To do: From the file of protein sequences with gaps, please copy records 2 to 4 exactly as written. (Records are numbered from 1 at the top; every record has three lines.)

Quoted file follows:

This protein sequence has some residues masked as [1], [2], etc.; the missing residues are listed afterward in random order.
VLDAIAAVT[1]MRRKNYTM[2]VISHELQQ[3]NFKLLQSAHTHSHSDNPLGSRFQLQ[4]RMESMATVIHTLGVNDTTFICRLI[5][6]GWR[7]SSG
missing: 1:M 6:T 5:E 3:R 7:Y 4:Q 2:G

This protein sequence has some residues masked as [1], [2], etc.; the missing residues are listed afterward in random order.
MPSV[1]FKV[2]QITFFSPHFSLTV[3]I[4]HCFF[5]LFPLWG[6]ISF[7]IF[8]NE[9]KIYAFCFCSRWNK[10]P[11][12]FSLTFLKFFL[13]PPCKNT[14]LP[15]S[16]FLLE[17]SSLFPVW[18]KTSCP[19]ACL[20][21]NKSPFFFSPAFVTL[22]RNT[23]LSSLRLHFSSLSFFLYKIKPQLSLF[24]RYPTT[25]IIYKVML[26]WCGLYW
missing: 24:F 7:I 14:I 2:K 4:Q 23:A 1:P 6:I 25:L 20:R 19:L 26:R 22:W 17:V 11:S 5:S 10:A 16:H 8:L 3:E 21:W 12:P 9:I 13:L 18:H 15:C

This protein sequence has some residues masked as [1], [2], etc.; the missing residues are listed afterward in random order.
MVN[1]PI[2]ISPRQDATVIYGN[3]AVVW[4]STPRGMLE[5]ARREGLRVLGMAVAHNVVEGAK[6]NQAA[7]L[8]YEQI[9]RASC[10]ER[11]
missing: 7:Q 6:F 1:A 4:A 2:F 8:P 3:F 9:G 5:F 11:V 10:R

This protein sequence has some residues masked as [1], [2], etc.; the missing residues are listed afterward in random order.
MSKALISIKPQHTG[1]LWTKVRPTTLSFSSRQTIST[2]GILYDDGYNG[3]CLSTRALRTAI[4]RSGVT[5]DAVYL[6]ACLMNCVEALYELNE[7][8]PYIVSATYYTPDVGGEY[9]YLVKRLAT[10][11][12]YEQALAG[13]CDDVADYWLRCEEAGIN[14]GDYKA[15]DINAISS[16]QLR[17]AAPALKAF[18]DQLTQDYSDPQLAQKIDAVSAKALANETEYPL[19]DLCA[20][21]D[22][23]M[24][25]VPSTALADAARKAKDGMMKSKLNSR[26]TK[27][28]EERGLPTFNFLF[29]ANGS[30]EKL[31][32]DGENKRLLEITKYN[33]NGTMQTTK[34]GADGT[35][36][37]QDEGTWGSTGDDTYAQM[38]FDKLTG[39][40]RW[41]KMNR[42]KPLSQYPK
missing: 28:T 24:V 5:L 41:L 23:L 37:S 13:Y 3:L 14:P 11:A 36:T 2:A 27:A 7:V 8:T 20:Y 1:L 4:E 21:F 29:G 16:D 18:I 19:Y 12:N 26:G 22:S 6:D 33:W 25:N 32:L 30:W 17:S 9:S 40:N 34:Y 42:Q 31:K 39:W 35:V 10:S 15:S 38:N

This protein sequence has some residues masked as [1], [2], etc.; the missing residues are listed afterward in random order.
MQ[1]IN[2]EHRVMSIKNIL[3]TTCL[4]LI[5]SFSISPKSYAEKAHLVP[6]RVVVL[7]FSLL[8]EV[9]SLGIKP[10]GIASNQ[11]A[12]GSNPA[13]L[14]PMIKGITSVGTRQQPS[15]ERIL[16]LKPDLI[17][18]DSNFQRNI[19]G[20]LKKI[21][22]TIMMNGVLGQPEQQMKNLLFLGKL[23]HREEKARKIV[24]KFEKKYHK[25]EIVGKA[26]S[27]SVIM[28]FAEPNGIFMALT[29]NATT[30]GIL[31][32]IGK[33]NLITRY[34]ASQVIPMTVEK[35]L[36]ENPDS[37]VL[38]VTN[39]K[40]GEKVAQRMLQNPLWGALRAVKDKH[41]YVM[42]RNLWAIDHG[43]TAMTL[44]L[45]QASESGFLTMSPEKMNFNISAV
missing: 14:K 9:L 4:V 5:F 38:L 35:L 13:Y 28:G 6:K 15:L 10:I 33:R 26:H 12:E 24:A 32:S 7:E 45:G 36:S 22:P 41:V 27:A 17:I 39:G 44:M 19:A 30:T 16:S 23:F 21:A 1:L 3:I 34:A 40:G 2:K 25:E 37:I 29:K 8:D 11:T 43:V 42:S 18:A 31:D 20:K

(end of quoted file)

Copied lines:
This protein sequence has some residues masked as [1], [2], etc.; the missing residues are listed afterward in random order.
MPSV[1]FKV[2]QITFFSPHFSLTV[3]I[4]HCFF[5]LFPLWG[6]ISF[7]IF[8]NE[9]KIYAFCFCSRWNK[10]P[11][12]FSLTFLKFFL[13]PPCKNT[14]LP[15]S[16]FLLE[17]SSLFPVW[18]KTSCP[19]ACL[20][21]NKSPFFFSPAFVTL[22]RNT[23]LSSLRLHFSSLSFFLYKIKPQLSLF[24]RYPTT[25]IIYKVML[26]WCGLYW
missing: 24:F 7:I 14:I 2:K 4:Q 23:A 1:P 6:I 25:L 20:R 19:L 26:R 22:W 17:V 11:S 5:S 10:A 16:H 8:L 3:E 21:W 12:P 9:I 13:L 18:H 15:C

This protein sequence has some residues masked as [1], [2], etc.; the missing residues are listed afterward in random order.
MVN[1]PI[2]ISPRQDATVIYGN[3]AVVW[4]STPRGMLE[5]ARREGLRVLGMAVAHNVVEGAK[6]NQAA[7]L[8]YEQI[9]RASC[10]ER[11]
missing: 7:Q 6:F 1:A 4:A 2:F 8:P 3:F 9:G 5:F 11:V 10:R

This protein sequence has some residues masked as [1], [2], etc.; the missing residues are listed afterward in random order.
MSKALISIKPQHTG[1]LWTKVRPTTLSFSSRQTIST[2]GILYDDGYNG[3]CLSTRALRTAI[4]RSGVT[5]DAVYL[6]ACLMNCVEALYELNE[7][8]PYIVSATYYTPDVGGEY[9]YLVKRLAT[10][11][12]YEQALAG[13]CDDVADYWLRCEEAGIN[14]GDYKA[15]DINAISS[16]QLR[17]AAPALKAF[18]DQLTQDYSDPQLAQKIDAVSAKALANETEYPL[19]DLCA[20][21]D[22][23]M[24][25]VPSTALADAARKAKDGMMKSKLNSR[26]TK[27][28]EERGLPTFNFLF[29]ANGS[30]EKL[31][32]DGENKRLLEITKYN[33]NGTMQTTK[34]GADGT[35][36][37]QDEGTWGSTGDDTYAQM[38]FDKLTG[39][40]RW[41]KMNR[42]KPLSQYPK
missing: 28:T 24:V 5:L 41:L 23:L 37:S 13:Y 3:L 14:P 11:A 36:T 2:A 27:A 7:V 8:T 20:Y 1:L 4:E 21:F 29:G 16:D 18:I 19:Y 12:N 26:G 22:S 6:D 33:W 25:N 32:L 30:W 17:S 9:S 40:N 34:Y 42:Q 31:K 39:W 35:V 10:S 15:S 38:N